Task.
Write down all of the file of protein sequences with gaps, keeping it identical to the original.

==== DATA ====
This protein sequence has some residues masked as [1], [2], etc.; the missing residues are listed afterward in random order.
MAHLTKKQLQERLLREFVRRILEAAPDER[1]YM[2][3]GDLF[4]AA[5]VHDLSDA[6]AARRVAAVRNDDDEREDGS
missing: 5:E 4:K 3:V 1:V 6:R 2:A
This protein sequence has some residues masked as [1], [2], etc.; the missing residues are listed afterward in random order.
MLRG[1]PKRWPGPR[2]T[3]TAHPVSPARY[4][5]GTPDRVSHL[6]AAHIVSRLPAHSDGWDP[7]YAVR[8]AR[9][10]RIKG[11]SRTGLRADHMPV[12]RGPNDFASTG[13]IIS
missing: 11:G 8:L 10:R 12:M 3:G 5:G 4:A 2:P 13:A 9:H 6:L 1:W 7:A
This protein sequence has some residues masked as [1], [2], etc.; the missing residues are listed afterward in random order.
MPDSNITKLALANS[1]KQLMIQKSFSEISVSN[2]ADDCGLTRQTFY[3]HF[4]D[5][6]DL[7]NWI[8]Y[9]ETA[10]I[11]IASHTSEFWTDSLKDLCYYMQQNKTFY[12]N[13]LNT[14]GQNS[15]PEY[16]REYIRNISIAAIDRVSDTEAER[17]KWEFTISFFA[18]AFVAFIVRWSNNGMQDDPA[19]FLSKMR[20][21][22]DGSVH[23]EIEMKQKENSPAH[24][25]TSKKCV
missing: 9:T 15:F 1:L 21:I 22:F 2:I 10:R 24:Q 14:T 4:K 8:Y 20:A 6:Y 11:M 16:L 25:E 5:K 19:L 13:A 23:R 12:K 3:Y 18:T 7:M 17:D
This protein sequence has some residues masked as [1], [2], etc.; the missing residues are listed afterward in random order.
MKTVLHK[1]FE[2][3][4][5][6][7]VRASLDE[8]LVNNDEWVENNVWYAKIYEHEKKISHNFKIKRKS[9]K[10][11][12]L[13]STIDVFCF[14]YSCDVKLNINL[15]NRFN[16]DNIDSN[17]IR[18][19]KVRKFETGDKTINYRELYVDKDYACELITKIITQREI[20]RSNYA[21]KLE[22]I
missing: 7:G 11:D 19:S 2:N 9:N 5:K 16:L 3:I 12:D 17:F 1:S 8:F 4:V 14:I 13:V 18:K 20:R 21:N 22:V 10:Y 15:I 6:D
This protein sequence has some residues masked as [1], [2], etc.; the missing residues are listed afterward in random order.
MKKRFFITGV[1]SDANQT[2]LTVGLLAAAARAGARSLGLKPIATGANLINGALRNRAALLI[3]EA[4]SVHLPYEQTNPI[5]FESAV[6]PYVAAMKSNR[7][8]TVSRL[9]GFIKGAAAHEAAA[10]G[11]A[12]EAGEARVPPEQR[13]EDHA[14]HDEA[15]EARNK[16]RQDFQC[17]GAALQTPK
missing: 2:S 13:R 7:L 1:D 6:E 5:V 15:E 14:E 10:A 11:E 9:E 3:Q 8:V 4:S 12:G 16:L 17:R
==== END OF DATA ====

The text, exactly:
This protein sequence has some residues masked as [1], [2], etc.; the missing residues are listed afterward in random order.
MAHLTKKQLQERLLREFVRRILEAAPDER[1]YM[2][3]GDLF[4]AA[5]VHDLSDA[6]AARRVAAVRNDDDEREDGS
missing: 5:E 4:K 3:V 1:V 6:R 2:A
This protein sequence has some residues masked as [1], [2], etc.; the missing residues are listed afterward in random order.
MLRG[1]PKRWPGPR[2]T[3]TAHPVSPARY[4][5]GTPDRVSHL[6]AAHIVSRLPAHSDGWDP[7]YAVR[8]AR[9][10]RIKG[11]SRTGLRADHMPV[12]RGPNDFASTG[13]IIS
missing: 11:G 8:L 10:R 12:M 3:G 5:G 4:A 2:P 13:A 9:H 6:L 1:W 7:A
This protein sequence has some residues masked as [1], [2], etc.; the missing residues are listed afterward in random order.
MPDSNITKLALANS[1]KQLMIQKSFSEISVSN[2]ADDCGLTRQTFY[3]HF[4]D[5][6]DL[7]NWI[8]Y[9]ETA[10]I[11]IASHTSEFWTDSLKDLCYYMQQNKTFY[12]N[13]LNT[14]GQNS[15]PEY[16]REYIRNISIAAIDRVSDTEAER[17]KWEFTISFFA[18]AFVAFIVRWSNNGMQDDPA[19]FLSKMR[20][21][22]DGSVH[23]EIEMKQKENSPAH[24][25]TSKKCV
missing: 9:T 15:F 1:L 21:I 22:F 2:I 10:R 24:Q 14:T 4:K 8:Y 20:A 6:Y 11:M 16:L 25:E 5:K 19:L 13:A 23:R 12:K 3:Y 18:T 7:M 17:D
This protein sequence has some residues masked as [1], [2], etc.; the missing residues are listed afterward in random order.
MKTVLHK[1]FE[2][3][4][5][6][7]VRASLDE[8]LVNNDEWVENNVWYAKIYEHEKKISHNFKIKRKS[9]K[10][11][12]L[13]STIDVFCF[14]YSCDVKLNINL[15]NRFN[16]DNIDSN[17]IR[18][19]KVRKFETGDKTINYRELYVDKDYACELITKIITQREI[20]RSNYA[21]KLE[22]I
missing: 7:G 11:D 19:S 2:N 9:N 5:K 16:L 3:I 12:D 17:F 1:S 8:F 4:V 14:I 13:V 18:K 20:R 21:N 22:V 10:Y 15:I 6:D
This protein sequence has some residues masked as [1], [2], etc.; the missing residues are listed afterward in random order.
MKKRFFITGV[1]SDANQT[2]LTVGLLAAAARAGARSLGLKPIATGANLINGALRNRAALLI[3]EA[4]SVHLPYEQTNPI[5]FESAV[6]PYVAAMKSNR[7][8]TVSRL[9]GFIKGAAAHEAAA[10]G[11]A[12]EAGEARVPPEQR[13]EDHA[14]HDEA[15]EARNK[16]RQDFQC[17]GAALQTPK
missing: 2:S 13:R 7:L 1:D 6:E 5:V 15:E 14:E 10:A 11:E 9:E 3:Q 8:V 4:S 12:G 16:L 17:R